Imagine a large faucet pouring water into a cup that has thousands of people drinking out of it simultaneously. The faucet represents centralized generation (coal, hydro, and nuclear plants that are typically owned by the utility). The thousands of people drinking the water represent the load (demand) for water (power) by customers. The utility is in the business of making sure the flow of the water going into the cup matches the flow leaving the cup at any point in time. Now imagine that a bunch of people want to add smaller faucets that also add water into the cup. This represents the idea of distributed generation (supply) being interconnected to the feeder (the cup). The ability for the cup to keep supplying water to the consumers, despite consumers adding more faucets, represents the cup’s hosting capacity: the theoretical limit of how much distributed generation a feeder can support. Understanding a feeder’s hosting capacity allows utility engineers to discern whether approving the next distributed generation system will push the associated feeder over the “upper limit” for what it can safely and reliably support. This is a core component of ConnectTheGridTM’s Technical Screening module.
The utility industry is currently in a state of flux around how to calculate this hosting capacity – the ability of the feeder to “host” distributed generation. To account for the possibility of the industry moving the needle with more advanced calculations, and to account for differences in calculations between utilities, West Monroe developed a robust and configurable way to calculate feeder hosting capacity. The team seeded the product with a calculation initially developed at the Illinois Institute of Technology’s (IIT) Center for Smart Grid Research and Technology (CSMART): a partnership between IIT, Commonwealth Edison, Silver Spring Networks, and West Monroe Partners dedicated to solving the issues affecting the electric grid, including the increased interconnection of renewable generation assets.
Putting it all Together
Figure 2 below illustrates this calculation in action: an engineer can analyze the hosting capacity for a specific feeder and overlay aggregate generation values as estimated by our theoretical output model. These values are aggregated for all systems currently interconnected to the grid (livened) as well as ones that are proposed and others that are already approved. This analysis tool allows an engineer to quickly scan a proposed system’s impact to the feeder by month of the year. When generation outpaces capacity, a further study into the system may be warranted.Figure 2: Aggregate Theoretical Distributed Generation Output vs. Feeder Hosting Capacity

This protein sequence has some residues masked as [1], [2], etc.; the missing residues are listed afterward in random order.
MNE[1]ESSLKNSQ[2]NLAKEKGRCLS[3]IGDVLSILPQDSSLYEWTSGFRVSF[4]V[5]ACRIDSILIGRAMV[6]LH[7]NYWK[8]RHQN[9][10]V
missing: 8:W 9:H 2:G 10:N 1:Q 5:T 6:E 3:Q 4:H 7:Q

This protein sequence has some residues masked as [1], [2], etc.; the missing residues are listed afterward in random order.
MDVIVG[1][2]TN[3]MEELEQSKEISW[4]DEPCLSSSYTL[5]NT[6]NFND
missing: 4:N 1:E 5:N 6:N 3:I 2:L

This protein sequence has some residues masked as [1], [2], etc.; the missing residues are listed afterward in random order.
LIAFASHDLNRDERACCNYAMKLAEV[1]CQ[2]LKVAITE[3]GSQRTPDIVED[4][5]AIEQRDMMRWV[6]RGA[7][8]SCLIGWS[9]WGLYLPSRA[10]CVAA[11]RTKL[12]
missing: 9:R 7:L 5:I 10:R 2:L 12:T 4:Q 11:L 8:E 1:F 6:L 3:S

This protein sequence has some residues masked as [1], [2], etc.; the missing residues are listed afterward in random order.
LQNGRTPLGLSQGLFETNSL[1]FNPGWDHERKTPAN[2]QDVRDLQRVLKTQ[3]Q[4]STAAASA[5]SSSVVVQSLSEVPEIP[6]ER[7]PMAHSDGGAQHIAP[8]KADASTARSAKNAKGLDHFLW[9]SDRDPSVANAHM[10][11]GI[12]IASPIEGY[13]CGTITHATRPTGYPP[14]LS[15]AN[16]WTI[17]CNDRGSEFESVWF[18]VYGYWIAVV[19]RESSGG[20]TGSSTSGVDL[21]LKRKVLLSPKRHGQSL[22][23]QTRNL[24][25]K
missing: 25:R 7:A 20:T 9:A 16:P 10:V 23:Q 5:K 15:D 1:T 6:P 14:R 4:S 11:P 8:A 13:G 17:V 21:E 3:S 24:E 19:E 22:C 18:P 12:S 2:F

On a personal note, I’ve been involved with this product’s vision, design, and development over the past few years and this was by far my favorite team experience to date. Regardless of title, role, and level, all of my colleagues were encouraged to think like product owners throughout the project. I believe that when team members understand and are proponents of the product’s vision, and when they’re guided with the right process and technical architecture in place, they perform at a much higher level. Additionally, we juggled the different technologies and functional use cases across our development team allowing us to keep things interesting and eliminate key-person risks. Overall, this team maintains an incredible sense of pride over the release of ConnectTheGridTM’s Technical Screening module and is excited to solve the next set of problems facing our utility clients.
1Pickering, Keith A. The Southern Limits of the Ancient Star Catalog and the Commentary of Hipparchus. DIO: The International Journal of Scientific History, Sept. 2002.